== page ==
Winnipeg Free Press - PRINT EDITION

Pooch paradise, where champion beagles run free

Anti-puppy mill home to best of breed

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NEAR ST. LAURENT -- Had enough of puppy-mill stories?

Meet the anti-puppy mill. These dogs are so happy it's almost criminal.

Male and female beagles are split up and each gender gets their own 258 hectares of fenced-off bush and pasture. They run around chasing rabbits all day, which happens to be a beagle's biggest joy in life. You can almost hear Born Free playing in the background.

"These dogs are bred for the field. We breed for intelligence and physical ability, and for that they need to run. They need a good engine," said Branko Krpan, who runs Branko's Beagles with wife, Frieda, on more than 1,000 hectares near St. Laurent, 80 kilometres north of Winnipeg.

Their dogs are world-famous. The Branko beagles didn't just take first prize at the American Kennel Club field event in New York last year -- North America's biggest dog competition -- they made it a Manitoba sweep: first, second and third prize in their class.

"I don't think there's anyone out there better than them," said criminal lawyer Marty Minuk, who purchased his beagle, Max, from the Krpans. Max runs eight to 11 kilometres a day with Minuk and his wife, Stephanie, who placed fourth among women in the Manitoba Marathon, on daily jogs.

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"I've seen a lot of beagles. Nothing compares to theirs," Minuk said.

Branko and Frieda have sold dogs in every state in the United States but Hawaii. They've had customers purchasing their dogs for 35 years. Many of their dogs have gone to Europe, and three people recently visited from Cypress and purchased five dogs.

Their dogs have also been sold to airports in Toronto and the U.S. as sniffing dogs. They are also employed in the prison system in Georgia to track down escapees.

But the couple won't sell to just anyone. They even checked Minuk out first. Physical and mental exercise is a requisite for Branko beagles. Most are purchased as hunting or competition dogs. Only about 10 per cent are sold as regular pets. If you show up and your kids aren't well-behaved, chances are you won't get a dog. If you can't manage your kids, the Krpans figure you can't manage a dog. Their beagles sell for $500.

Another example: A breeder in France wanted to purchase Branko beagles for their bloodlines. The couple travelled to Europe to check out the facilities. No way. "If he'd been operating in Manitoba, he would have been shut down," said Branko.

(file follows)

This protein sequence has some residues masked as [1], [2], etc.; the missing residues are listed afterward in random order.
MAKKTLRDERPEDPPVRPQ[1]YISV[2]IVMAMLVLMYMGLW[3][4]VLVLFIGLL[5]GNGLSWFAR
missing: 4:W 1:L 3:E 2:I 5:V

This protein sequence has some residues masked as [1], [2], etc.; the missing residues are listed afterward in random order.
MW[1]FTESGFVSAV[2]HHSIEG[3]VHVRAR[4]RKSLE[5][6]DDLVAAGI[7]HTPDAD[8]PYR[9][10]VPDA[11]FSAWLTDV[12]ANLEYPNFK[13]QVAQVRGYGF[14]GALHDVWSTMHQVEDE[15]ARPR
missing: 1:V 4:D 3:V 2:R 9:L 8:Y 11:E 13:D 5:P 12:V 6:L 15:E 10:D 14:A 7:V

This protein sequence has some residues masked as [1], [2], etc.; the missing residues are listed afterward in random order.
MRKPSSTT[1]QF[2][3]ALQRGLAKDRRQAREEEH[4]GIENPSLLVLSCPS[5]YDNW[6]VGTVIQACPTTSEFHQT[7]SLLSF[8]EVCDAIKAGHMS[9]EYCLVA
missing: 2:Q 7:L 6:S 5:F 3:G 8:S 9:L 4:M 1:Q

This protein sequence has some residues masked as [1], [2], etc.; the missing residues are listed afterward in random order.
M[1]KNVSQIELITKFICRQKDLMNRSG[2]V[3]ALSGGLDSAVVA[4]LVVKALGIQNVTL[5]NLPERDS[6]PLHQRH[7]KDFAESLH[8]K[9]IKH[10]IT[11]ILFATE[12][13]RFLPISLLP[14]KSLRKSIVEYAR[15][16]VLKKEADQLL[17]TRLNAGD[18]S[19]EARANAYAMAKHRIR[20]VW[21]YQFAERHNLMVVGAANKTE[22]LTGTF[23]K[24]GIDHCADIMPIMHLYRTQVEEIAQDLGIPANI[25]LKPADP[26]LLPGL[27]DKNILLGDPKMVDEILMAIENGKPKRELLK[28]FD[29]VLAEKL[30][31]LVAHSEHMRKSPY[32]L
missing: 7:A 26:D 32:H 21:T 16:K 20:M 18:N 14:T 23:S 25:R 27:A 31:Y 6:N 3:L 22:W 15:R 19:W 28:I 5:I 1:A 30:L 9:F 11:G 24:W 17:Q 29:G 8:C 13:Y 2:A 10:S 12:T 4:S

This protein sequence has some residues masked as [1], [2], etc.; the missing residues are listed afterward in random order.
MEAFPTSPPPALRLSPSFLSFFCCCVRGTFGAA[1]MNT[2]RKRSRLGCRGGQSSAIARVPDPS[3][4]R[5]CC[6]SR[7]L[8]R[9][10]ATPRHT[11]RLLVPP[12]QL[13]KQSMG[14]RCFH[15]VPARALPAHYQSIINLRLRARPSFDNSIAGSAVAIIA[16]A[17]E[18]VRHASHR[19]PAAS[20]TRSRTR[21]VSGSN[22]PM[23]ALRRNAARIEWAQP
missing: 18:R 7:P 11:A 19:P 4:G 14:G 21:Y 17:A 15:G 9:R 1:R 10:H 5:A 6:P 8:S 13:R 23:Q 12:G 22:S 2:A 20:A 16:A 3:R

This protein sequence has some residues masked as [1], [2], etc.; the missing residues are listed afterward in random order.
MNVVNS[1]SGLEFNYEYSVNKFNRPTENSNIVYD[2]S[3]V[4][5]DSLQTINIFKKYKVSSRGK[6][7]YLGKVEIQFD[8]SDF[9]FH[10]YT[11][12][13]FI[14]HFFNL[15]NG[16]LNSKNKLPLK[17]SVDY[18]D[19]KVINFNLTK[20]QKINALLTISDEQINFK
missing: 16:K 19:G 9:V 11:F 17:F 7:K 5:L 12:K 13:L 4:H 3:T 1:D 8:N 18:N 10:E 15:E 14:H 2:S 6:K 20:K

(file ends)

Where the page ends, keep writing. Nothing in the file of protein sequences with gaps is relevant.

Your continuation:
And they don't think much of the Fluffies and Foo-Foos of the dog world. "We hate show dogs. They only test for looks and beauty, and looks and beauty don't get you anywhere in life," said Branko.

Look up Croatia and you'll probably see a picture of Branko. He looks the stereotypical Croation male: bushy moustache, gruff, raspy-voiced, barrel-chested and a deep bass laugh. He was a judo champion in Croatia when it was under Communist rule and defected during a competition in Vienna.

He landed in Winnipeg at the Empire Hotel and began work in construction. "I didn't have a friend, relative, nobody. I didn't speak any English," he recalled. He bought a rifle with his first paycheque to go hunting and used it to shoot a jackrabbit along the floodway. That was in 1968.

He met and married Frieda Brandes, a Dutch immigrant. "It was love at first sight," she said. "We're proof it happens." They've been together 44 years. Neither came from a farm but they loved the idea of farming. The Interlake, because of low land prices, is just about the only place in Manitoba where people from non-farm backgrounds can actually break into farming.

So that's what they did. They kept sheep and dairy herds and performed the first embryo transfer with dairy cows in Manitoba, even flying to China to perform demonstrations. They eventually went into beef cattle while indulging their love of beagles. The beagles turned into a hobby that eventually covered its costs and then into a business that brought in a second income.

They fell in love with beagles, one of the five most popular breeds in North America, for many reasons, including intelligence. Not all beagles type out stories that begin, "It was a dark and stormy night... " like cartoon beagle Snoopy, but they are very teachable. One Winnipeg woman has taught her Branko beagle to close its eyes and pray with her. "If you stimulate their intelligence, you will have a happy dog," said Frieda.

They are also short-haired, which means you don't have to deal with shedding. They can be stubborn, however. Branko has to rotate beagles in the 258-hectare pens because they will run themselves ragged chasing rabbits, including skipping meals and losing weight. It must be where the term "dogged in pursuit" comes from. For more information, see .

Republished from the Winnipeg Free Press print edition May 22, 2012 A4


Updated on Tuesday, May 22, 2012 at 9:12 AM CDT: Adds video

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